You can turn your sage and thyme harvest into a homemade cough syrup with the Instant Pot with this recipe from the Traditional Cooking School. This recipe relies on the Pot’s ‘saute’ feature, which allows you to bring water to a consistent boil with minimal monitoring.
All the better if you have local raw honey to add as well.
7. Turn Fresh Grapes into Juice
I have a bumper crop of concord grapes on my homestead this year, so it’s been a fun challenge to use them. One success has been making grape juice with an Instant Pot. This provides a faster result than using a steam juicer and lets you make smaller batches whenever desired.
Ready to level up your grape juice? Better Homes & Gardens shares a recipe for transforming your homemade drink into wine.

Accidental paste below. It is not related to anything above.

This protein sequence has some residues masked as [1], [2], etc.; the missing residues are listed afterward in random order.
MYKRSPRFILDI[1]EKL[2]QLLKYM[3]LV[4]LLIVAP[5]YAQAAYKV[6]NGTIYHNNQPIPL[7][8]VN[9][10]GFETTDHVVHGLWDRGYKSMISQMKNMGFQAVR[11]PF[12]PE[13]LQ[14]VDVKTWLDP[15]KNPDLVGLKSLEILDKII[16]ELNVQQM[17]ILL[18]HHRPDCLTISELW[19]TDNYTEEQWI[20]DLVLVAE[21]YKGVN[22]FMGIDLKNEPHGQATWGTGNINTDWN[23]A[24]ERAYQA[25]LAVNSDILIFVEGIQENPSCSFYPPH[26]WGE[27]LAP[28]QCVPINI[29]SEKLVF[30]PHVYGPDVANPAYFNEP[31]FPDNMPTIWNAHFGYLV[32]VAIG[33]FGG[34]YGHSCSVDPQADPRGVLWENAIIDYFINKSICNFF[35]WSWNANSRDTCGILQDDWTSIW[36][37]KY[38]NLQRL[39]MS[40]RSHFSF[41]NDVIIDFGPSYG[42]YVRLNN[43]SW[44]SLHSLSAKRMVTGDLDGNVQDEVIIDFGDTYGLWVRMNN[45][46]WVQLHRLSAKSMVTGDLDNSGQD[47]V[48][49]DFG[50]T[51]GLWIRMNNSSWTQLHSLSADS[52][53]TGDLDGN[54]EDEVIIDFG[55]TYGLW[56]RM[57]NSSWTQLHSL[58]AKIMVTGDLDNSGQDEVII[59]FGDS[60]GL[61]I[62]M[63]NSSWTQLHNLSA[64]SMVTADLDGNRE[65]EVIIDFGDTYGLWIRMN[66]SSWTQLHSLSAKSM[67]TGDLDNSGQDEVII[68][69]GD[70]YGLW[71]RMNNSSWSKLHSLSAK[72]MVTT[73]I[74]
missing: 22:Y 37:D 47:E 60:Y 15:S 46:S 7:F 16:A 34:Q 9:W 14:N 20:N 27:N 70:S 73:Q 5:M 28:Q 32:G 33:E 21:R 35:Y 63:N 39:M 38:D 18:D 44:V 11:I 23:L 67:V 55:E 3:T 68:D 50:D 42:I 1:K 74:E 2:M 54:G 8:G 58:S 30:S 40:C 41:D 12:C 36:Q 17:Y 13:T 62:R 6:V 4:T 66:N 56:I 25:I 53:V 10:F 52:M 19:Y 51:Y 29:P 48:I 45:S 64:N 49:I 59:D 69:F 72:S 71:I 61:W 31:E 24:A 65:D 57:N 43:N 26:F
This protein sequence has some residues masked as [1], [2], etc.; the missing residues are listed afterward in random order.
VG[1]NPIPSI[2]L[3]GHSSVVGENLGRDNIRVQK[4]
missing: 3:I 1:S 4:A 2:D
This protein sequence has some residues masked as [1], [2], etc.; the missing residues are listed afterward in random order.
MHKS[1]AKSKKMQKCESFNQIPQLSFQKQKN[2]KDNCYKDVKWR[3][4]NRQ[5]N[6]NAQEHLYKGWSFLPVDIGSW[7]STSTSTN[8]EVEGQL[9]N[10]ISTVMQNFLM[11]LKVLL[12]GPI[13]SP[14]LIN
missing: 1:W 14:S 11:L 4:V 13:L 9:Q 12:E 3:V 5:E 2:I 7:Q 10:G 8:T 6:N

8. Pop Home-grown Popcorn
Growing popcorn on the homestead is a fun endeavor, and you can easily pop it with the Instant Pot. The process couldn’t be easier, though you’ll need to have a glass lid for best results.
Learn how at The Typical Mom.
9. Use an Instant Pot for Cooking Tomatoes Fast
Summer is synonymous with home-grown tomatoes and you might want to preserve the harvest as tomato puree for winter meals. However, few people want to keep their stove on for hours during hot afternoons.
The Instant Pot solves this problem, as you can cook down your tomatoes either with the slow cook or pressure cook mode. This gives you the same results without steaming up your kitchen, and you can freeze or can the sauce at the end.
You can follow this same idea to make Graceful Little Honeybee’s recipe for Instant Pot tomato soup, or try this recipe from Detoxinista for Instant Pot spaghetti sauce. Another option is to try out a homemade ketchup recipe from Hip Cooking with the Pot’s pressure cooker feature.